Enceladus has Hydrothermal Activity Beneath a Liquid Ocean

Some of the moons of gas giant planets have a unique property: They are worlds that have a source of heat other than the Sun.  The huge tidal forces imparted by their host planet and fellow moons cause their crust to grow and shrink, creating huge friction and heating the rock.  It means that even if these moons are far from the warmth of the Sun, they can still host liquid water.  There are two moons in our own solar system that are especially enticing: Jupiter’s second moon Europa, and the icy moon of Saturn known as Enceladus.  Each host icy surfaces that shift and bend above subsurface oceans of liquid water.  New research suggests that Enceladus hosts hydrothermal activity similar to that seen in the depths of Earth’s oceans, and could provide an ideal environment for the development of life.

Artist’s rendering of Geothermal activity throughout the layers of Enceladus. Credit: NASA/JPL-Caltech

Since 2005, the Cassini spacecraft has discovered nearly 100 cryovolcanoes on Enceladus, spewing a constant stream of water vapour, sodium chloride crystals, and ice crystals.  Some of this material is thought to return to the moon as snow, while the rest escapes its gravity where it feeds onto the E ring of Saturn.  The discovery of the cryovolcanoes led scientists to speculate on the possibility of hydrothermal activity below the surface, and with close passes of the moon, the Cassini spacecraft was able to sample tiny fragments of material.

Cryovolcanoes on Enceladus. Credit: Cassini Imaging Team

After four years of analysis, computer simulations, and laboratory experiments, researchers concluded that the tiny grains most likely formed when water from the subsurface ocean cooled dissolved materials rising from the moon’s rocky interior.  Temperatures required to produce the grains sampled by Cassini have to be at least 90 degrees Celsius. Hydrothermal activity on earth occurs when seawater infiltrates the hot rocky crust and emerges as a heated, mineral-rich solution, and this is the first evidence suggesting a similar process occurs on Enceladus.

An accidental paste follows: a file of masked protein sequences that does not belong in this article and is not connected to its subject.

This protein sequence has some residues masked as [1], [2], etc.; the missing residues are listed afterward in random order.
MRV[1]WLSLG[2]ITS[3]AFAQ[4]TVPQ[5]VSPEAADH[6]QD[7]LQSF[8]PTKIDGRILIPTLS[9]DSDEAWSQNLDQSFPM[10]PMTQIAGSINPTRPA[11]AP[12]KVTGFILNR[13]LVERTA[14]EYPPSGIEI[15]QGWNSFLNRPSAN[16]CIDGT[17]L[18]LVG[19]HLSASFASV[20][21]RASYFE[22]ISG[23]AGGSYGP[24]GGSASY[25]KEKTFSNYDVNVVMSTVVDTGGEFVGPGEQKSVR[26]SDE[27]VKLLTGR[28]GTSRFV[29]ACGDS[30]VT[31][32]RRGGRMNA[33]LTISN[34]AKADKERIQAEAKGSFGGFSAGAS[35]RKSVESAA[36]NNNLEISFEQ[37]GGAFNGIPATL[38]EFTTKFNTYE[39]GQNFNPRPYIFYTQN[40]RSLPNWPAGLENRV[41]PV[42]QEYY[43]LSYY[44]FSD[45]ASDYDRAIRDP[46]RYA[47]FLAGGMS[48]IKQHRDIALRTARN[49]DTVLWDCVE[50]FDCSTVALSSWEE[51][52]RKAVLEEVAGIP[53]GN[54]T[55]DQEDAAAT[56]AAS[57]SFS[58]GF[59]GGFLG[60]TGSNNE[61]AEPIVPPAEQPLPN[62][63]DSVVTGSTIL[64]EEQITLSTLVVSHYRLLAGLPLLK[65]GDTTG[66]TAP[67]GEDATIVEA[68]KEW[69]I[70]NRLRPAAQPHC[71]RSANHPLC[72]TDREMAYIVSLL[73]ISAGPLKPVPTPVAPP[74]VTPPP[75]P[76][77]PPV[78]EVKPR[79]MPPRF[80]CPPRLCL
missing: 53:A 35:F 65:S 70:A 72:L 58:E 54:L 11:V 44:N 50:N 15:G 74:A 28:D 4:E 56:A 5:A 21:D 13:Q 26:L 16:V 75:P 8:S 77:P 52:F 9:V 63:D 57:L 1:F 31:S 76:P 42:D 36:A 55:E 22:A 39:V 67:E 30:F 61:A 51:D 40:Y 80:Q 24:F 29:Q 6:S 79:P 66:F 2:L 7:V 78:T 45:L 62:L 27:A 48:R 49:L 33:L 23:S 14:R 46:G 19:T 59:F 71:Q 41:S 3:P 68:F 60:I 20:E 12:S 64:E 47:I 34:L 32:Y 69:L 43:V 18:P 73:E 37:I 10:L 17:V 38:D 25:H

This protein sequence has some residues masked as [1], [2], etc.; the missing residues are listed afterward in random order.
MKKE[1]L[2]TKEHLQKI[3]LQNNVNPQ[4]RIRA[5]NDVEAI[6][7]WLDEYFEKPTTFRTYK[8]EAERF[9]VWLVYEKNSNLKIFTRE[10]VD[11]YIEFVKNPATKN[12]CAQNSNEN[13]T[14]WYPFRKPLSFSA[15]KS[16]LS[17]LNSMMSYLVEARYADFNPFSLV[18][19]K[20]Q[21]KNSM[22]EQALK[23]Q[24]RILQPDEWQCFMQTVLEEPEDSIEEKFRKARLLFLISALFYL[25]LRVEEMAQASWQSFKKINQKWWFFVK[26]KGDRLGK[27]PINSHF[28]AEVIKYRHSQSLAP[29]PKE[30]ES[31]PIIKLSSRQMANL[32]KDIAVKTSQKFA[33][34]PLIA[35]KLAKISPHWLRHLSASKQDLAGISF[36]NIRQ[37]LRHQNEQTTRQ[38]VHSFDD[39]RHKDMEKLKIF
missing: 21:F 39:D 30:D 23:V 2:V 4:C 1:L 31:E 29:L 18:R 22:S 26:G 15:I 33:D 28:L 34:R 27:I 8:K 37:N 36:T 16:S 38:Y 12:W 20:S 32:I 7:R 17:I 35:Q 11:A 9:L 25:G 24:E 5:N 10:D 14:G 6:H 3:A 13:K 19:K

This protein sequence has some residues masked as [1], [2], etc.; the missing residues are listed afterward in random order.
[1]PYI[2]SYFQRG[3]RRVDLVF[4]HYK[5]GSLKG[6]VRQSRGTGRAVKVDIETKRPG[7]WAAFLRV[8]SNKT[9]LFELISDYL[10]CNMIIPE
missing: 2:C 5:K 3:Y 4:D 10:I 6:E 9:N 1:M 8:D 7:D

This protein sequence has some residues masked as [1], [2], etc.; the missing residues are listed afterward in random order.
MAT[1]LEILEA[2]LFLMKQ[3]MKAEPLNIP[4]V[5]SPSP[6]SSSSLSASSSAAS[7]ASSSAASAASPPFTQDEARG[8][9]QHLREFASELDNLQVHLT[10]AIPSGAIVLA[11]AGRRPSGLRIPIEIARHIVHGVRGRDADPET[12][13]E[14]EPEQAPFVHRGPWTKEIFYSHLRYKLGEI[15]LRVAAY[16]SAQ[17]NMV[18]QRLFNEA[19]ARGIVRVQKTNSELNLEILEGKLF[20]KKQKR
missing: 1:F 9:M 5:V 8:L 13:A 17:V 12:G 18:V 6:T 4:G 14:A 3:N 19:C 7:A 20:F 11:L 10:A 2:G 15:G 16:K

“It’s very exciting that we can use these tiny grains of rock, spewed into space by geysers, to tell us about conditions on — and beneath — the ocean floor of an icy moon,” said the paper’s lead author Sean Hsu, a postdoctoral researcher at the University of Colorado at Boulder.  Data from Cassini on the gravity of Enceladus also suggests that the rocky core of the moon is porous, giving a large surface area for hydrothermal processes.

The prospects for life are amazing, as a source of heat is considered one of the key ingredients.  Some of the other ingredients that Enceladus possesses are salt water from its liquid subsurface ocean, and the presence of simple hydrocarbons such as Methane, Formaldehyde, Propane, and Acetylene.

So where do we go, if we have the money for one mission? Europa or Enceladus?

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